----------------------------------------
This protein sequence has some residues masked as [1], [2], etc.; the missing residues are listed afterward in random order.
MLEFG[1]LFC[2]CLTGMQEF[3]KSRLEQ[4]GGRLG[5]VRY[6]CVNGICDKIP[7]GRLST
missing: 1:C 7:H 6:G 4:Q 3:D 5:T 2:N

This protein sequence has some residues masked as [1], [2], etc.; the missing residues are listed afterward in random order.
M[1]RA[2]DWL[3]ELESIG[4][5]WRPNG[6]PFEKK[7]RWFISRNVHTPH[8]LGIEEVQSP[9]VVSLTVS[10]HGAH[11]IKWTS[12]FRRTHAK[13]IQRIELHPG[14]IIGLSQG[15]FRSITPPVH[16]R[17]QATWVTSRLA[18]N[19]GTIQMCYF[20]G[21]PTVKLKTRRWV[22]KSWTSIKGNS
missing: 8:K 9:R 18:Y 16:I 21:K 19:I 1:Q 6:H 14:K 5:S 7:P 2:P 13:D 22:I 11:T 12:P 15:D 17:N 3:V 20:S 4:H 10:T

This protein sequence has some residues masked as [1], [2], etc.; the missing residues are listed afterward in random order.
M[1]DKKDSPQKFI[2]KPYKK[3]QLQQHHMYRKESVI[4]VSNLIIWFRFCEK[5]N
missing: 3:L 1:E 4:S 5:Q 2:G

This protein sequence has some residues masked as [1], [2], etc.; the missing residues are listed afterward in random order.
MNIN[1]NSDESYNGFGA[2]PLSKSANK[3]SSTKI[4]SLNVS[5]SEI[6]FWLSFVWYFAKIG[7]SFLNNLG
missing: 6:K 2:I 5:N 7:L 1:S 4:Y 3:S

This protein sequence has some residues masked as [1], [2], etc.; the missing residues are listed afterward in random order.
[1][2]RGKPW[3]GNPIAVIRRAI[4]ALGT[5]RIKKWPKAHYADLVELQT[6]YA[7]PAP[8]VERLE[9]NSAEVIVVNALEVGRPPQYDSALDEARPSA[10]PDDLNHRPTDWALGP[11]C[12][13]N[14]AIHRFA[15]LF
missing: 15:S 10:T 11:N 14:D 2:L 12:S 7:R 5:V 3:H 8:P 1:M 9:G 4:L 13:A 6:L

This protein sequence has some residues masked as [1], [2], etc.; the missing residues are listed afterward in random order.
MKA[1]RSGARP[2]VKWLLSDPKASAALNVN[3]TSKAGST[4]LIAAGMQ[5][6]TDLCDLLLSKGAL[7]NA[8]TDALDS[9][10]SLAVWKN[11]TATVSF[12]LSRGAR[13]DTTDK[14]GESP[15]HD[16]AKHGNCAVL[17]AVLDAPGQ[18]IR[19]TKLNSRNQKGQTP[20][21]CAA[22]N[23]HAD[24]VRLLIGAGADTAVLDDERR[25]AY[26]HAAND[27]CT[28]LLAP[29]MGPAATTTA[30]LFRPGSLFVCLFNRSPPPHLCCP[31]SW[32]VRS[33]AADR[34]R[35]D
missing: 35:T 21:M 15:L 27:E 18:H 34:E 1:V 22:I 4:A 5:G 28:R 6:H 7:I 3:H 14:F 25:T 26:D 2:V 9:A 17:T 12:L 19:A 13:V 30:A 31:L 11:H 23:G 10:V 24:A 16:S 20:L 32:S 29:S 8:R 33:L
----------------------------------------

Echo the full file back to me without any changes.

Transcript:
This protein sequence has some residues masked as [1], [2], etc.; the missing residues are listed afterward in random order.
MLEFG[1]LFC[2]CLTGMQEF[3]KSRLEQ[4]GGRLG[5]VRY[6]CVNGICDKIP[7]GRLST
missing: 1:C 7:H 6:G 4:Q 3:D 5:T 2:N

This protein sequence has some residues masked as [1], [2], etc.; the missing residues are listed afterward in random order.
M[1]RA[2]DWL[3]ELESIG[4][5]WRPNG[6]PFEKK[7]RWFISRNVHTPH[8]LGIEEVQSP[9]VVSLTVS[10]HGAH[11]IKWTS[12]FRRTHAK[13]IQRIELHPG[14]IIGLSQG[15]FRSITPPVH[16]R[17]QATWVTSRLA[18]N[19]GTIQMCYF[20]G[21]PTVKLKTRRWV[22]KSWTSIKGNS
missing: 8:K 9:R 18:Y 16:I 21:K 19:I 1:Q 6:H 14:K 5:S 7:P 2:P 13:D 22:I 11:T 12:P 15:D 17:N 3:V 20:S 4:H 10:T

This protein sequence has some residues masked as [1], [2], etc.; the missing residues are listed afterward in random order.
M[1]DKKDSPQKFI[2]KPYKK[3]QLQQHHMYRKESVI[4]VSNLIIWFRFCEK[5]N
missing: 3:L 1:E 4:S 5:Q 2:G

This protein sequence has some residues masked as [1], [2], etc.; the missing residues are listed afterward in random order.
MNIN[1]NSDESYNGFGA[2]PLSKSANK[3]SSTKI[4]SLNVS[5]SEI[6]FWLSFVWYFAKIG[7]SFLNNLG
missing: 6:K 2:I 5:N 7:L 1:S 4:Y 3:S

This protein sequence has some residues masked as [1], [2], etc.; the missing residues are listed afterward in random order.
[1][2]RGKPW[3]GNPIAVIRRAI[4]ALGT[5]RIKKWPKAHYADLVELQT[6]YA[7]PAP[8]VERLE[9]NSAEVIVVNALEVGRPPQYDSALDEARPSA[10]PDDLNHRPTDWALGP[11]C[12][13]N[14]AIHRFA[15]LF
missing: 15:S 10:T 11:N 14:D 2:L 12:S 7:R 5:V 3:H 8:P 1:M 9:G 4:L 13:A 6:L

This protein sequence has some residues masked as [1], [2], etc.; the missing residues are listed afterward in random order.
MKA[1]RSGARP[2]VKWLLSDPKASAALNVN[3]TSKAGST[4]LIAAGMQ[5][6]TDLCDLLLSKGAL[7]NA[8]TDALDS[9][10]SLAVWKN[11]TATVSF[12]LSRGAR[13]DTTDK[14]GESP[15]HD[16]AKHGNCAVL[17]AVLDAPGQ[18]IR[19]TKLNSRNQKGQTP[20][21]CAA[22]N[23]HAD[24]VRLLIGAGADTAVLDDERR[25]AY[26]HAAND[27]CT[28]LLAP[29]MGPAATTTA[30]LFRPGSLFVCLFNRSPPPHLCCP[31]SW[32]VRS[33]AADR[34]R[35]D
missing: 35:T 21:M 15:L 27:E 18:H 34:E 1:V 22:I 4:A 5:G 28:R 6:H 7:I 3:H 14:F 25:T 26:D 2:V 9:A 17:T 12:L 19:A 13:V 30:A 31:L 11:H 23:G 10:V 24:A 16:S 20:L 32:S 29:S 8:R 33:L